GOVERNMENT is working towards introducing greater participation of the private sector in transporting freight on the Transnet rail network, Public Enterprises Minister Lynne Brown indicated on Thursday.
The plan was to allow private-sector trains to operate not only on branch lines â€” which has long been on the governmentâ€™s agenda â€” but on the main lines as well.
She stressed that more space within the Transnet-monopolised freight-rail system had to be created for private-sector participation. This is something for which the industry has long lobbied, complaining that the economics of rail freight required a scale that branch lines could not provide.
Manufacturing Circle CEO Coenraad Bezuidenhout welcomed these steps to secure more private-sector participation in freight rail, “especially for the benefits that this may have for local rolling stock manufacturing”.
Ms Brown also revealed at a media briefing on the work of the economic cluster of departments that the noncore state-owned assets had been identified that could be sold, in line with the announcement made by Finance Minister Nhlanhla Nene in his medium-term budget policy statement speech.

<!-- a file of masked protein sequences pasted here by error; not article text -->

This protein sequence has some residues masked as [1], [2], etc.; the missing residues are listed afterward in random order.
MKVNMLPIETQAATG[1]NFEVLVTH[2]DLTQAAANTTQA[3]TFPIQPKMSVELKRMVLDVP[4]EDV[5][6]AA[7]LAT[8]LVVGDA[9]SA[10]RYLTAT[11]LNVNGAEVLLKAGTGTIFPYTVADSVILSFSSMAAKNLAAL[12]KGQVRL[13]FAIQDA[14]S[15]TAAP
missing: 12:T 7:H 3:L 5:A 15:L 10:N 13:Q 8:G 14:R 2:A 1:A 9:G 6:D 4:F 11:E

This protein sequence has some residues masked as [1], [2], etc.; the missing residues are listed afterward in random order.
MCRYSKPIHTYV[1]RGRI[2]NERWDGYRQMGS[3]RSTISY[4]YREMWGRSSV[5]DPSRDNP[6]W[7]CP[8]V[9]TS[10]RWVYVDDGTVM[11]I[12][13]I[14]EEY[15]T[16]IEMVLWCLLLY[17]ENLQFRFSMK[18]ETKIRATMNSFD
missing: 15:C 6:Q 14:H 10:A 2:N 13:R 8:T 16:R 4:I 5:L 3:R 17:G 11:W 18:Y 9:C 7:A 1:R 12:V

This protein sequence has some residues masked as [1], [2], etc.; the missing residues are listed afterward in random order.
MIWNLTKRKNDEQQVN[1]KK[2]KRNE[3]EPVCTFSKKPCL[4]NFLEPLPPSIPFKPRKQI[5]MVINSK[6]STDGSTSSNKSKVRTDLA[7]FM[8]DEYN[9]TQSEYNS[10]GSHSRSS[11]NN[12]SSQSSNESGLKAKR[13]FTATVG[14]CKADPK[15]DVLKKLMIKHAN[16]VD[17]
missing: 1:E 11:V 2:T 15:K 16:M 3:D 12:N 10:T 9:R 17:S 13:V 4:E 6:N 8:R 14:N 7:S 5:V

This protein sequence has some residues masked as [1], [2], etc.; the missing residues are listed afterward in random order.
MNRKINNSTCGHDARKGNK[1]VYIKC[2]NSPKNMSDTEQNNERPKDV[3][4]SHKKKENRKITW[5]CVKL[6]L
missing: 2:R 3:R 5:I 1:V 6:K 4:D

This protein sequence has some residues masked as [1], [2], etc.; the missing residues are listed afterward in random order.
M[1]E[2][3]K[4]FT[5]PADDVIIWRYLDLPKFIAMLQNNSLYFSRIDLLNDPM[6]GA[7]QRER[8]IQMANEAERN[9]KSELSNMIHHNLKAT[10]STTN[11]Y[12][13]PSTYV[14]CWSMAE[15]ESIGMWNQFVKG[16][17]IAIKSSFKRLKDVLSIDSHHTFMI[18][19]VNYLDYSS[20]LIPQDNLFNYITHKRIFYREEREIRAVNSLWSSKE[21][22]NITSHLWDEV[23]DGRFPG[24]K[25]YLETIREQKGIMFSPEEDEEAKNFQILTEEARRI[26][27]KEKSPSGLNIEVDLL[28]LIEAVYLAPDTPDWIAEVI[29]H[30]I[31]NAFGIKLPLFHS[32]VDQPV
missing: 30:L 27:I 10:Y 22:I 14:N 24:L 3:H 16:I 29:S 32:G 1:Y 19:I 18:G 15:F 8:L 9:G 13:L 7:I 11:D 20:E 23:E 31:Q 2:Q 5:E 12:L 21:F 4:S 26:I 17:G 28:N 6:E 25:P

The minister said Treasury was considering the proposals. She and Transport Minister Dipuo Peters have signed a memorandum of understanding to establish an interim rail regulatory capacity so there could be “private-sector participation in the rail environment”.
This arrangement would persist until a Single Transport Economic Regulator (STER) was established and would ensure that Transnet did not have an unfair advantage due to its monopoly of the sector.
Stakeholder consultations on the establishment of the STER â€” which will manage issues such as competition, accessibility and the price-tariff regime â€” have started.
The plan to create a STER has been on the drawing board since 2011. Its role would be to regulate the pricing of all transport infrastructure including airports, roads, ports and railways.
Acting transport director-general Mawethu Vilana said the memorandum was necessary to manage the access of the private sector to the Transnet rail network.
It would determine the basis on which this access took place and how tariffs would be set. It would be a transitional measure to address the economic regulatory gap pending the finalisation of a rail policy.
“We move from the premise that Transnet cannot, through its balance sheet, carry the necessary investment to move freight on our railways. There is therefore a role for the private sector to come in and participate. This role will not be limited to branch lines.”
Mr Vilana said the private sector could invest to provide their own capacity in wagons and locomotives. “The issue of access becomes paramount,” he said.
“If you are going to bring in the private sector to operate branch lines, there will be a need for them to access the main lines.”